variable, Q, should be plotted on the vertical axis.
• Economic analysis, however, uses the horizontal axis
as the Q axis and for consistency we will follow that
approach.
• So that we can determine the points on the graph in
the usual way, before plotting a demand or supply
function we first find its inverse function giving P as a
function of Q.
Dr Huw Owens - University of Manchester – February 2006
29
Demand and supply
• Find the inverse function for the demand equation Q=80-2P
and sketch the demand curve.
• P=40-Q/2
Demand Curve P=40-Q/2
40
P
30
P=40-Q/2
20
10
0
0
20
40
60
80
100
Q
Dr Huw Owens - University of Manchester – February 2006
30
Market equilibrium
• Market equilibrium occurs when the quantity supplied
equals the quantity demanded of a good. The supply and
demand curves cross at the equilibrium price and quantity.
• If you plot the demand and supply curves you can read off
the approximate equilibrium values from the graph.
• Another way is to solve algebraically for the point where
demand and supply are equal.
• For example, quantity demanded, Qd, is given by
• Qd=96-4P, and quantity supplied, Qs, is given by
• Qs = 8P
• In equilibrium, Qs = Qd so by substitution
• 8P = 96-4P
• 12P=96, P=8, the equilibrium price
• Substitute P into either the supply or demand equation.
Using the supply equation gives, Qs=96-4P, Qs=96-32,
Qs=64
Dr Huw Owens - University of Manchester – February 2006
31
Changes in demand or supply
• The quantity demanded and the quantity supplied of a good
are usually modelled as dependent on a number of factors.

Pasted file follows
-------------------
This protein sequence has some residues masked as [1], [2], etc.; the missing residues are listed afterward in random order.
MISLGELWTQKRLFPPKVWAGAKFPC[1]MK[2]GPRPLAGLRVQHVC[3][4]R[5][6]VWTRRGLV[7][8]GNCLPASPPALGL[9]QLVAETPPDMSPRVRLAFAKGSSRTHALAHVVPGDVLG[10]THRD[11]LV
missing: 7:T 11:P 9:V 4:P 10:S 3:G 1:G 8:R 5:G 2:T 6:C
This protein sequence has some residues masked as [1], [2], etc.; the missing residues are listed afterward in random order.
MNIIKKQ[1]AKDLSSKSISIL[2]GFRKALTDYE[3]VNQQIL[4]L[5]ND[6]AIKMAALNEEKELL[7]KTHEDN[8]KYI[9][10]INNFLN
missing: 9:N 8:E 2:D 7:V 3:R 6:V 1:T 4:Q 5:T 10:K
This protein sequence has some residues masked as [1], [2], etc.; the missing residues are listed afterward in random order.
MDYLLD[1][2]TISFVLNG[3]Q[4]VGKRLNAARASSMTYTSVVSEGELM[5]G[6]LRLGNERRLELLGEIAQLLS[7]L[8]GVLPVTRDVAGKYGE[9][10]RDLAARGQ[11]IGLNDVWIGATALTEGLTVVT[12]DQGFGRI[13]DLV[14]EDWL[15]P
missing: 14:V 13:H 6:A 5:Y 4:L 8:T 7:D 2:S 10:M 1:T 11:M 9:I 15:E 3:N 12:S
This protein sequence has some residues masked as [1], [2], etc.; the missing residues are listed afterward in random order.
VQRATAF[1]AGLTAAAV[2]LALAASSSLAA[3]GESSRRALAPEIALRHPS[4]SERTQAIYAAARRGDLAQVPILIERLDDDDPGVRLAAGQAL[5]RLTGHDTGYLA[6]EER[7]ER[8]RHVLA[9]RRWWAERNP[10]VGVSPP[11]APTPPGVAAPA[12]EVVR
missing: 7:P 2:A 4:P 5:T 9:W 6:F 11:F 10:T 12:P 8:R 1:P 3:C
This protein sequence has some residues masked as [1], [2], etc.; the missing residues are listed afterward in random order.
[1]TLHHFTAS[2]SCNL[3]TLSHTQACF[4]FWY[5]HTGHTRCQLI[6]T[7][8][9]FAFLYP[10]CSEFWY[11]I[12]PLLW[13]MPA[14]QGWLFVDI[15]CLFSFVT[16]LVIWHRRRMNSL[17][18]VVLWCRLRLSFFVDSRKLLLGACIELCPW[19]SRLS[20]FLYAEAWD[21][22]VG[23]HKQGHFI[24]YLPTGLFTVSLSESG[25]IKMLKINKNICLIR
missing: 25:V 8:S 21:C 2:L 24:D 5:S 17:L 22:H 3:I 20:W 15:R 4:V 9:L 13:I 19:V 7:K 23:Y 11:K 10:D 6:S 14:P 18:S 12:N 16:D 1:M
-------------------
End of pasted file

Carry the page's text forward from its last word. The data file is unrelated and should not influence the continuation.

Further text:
• All of these except price are assumed to be constant when
the demand and supply curves are drawn.
• Changes in factors other than price alter the position of the
curves.
• For example, suppose we have a multivariate demand
function where Q, the demand for good X depends on P the
price of X, together with M, consumer income and Pz, the
price of another good,Z. The demand function is
• Q1=80-5P+0.1M+0.3Pz when M and Pz are fixed
respectively at 2500 and 60 the demand curve becomes
• Q2=80-5P+0.1(2500)+0.3(60) = 298-5P
• We get a new demand curve, which is parallel to the old
one but shifted down from it.
Dr Huw Owens - University of Manchester – February 2006
32
Changes in demand or supply
• Demand and supply curves can also change their
shapes in other ways. For example, suppose a
change in tastes causes twice as much to be
demanded at any price. If the original demand is
given by
• Q=55-5P
• Denoting the new quantity demanded Q2, we know
that it is twice Q and so,
• Q2=2Q = 2(55-5P) = 110-10P
• Again the use of subscripts distinguishes two different
curves.
Dr Huw Owens - University of Manchester – February 2006
33
Changes in demand and supply - Example
• For the demand and supply functions given, find the
inverse functions giving P as a function of Q, sketch
the demand and supply curves and mark the
equilibrium position.
• Demand: Qd=110-5P
• Supply: Qs=6P
• If demand increases by 20%, find the new demand
function, its inverse and the new equilibrium position
on the diagram.
Dr Huw Owens - University of Manchester – February 2006
34
Changes in demand or supply - Example
• Rewrite the demand equation, adding (5P-Qd) to both
sides. This gives
• 5P=110-Qd
• Dividing both sides by 5 gives the inverse demand
function
• P=22-Qd/5
• For the inverse of the supply equation we interchange
the sides, obtaining
• 6P=Qs
• And then divide by 6 to get
• P=Qs/6
• The demand and supply curves are shown on the
following figure.
Dr Huw Owens - University of Manchester – February 2006
35
• Equilibrium occurs where they cross, and here the
values of P and Q on the demand curve equal those
on the supply curve.
• This is the point Q=60, P=10.
• When demand increases, the quantity demanded is
20% greater than before at every price. Hence the
new quantity demanded, Qd2, is given by
• Qd2 = 1.2(110-5P)=132-6P
• The inverse function is
• P=22-Qd2/6
• The new equilibrium position occurs where this curve
crosses the supply curve at the point Q=66, P=11
Dr Huw Owens - University of Manchester – February 2006
36
Equilibrium P and Q increase when demand increases by
20%
30
25
20
P
15
P=Qs/6
P=22-Qd/5
P=22-Qd/6
10
5
0
-5
0
50
100
150
200
-10
Q
Dr Huw Owens - University of Manchester – February 2006
37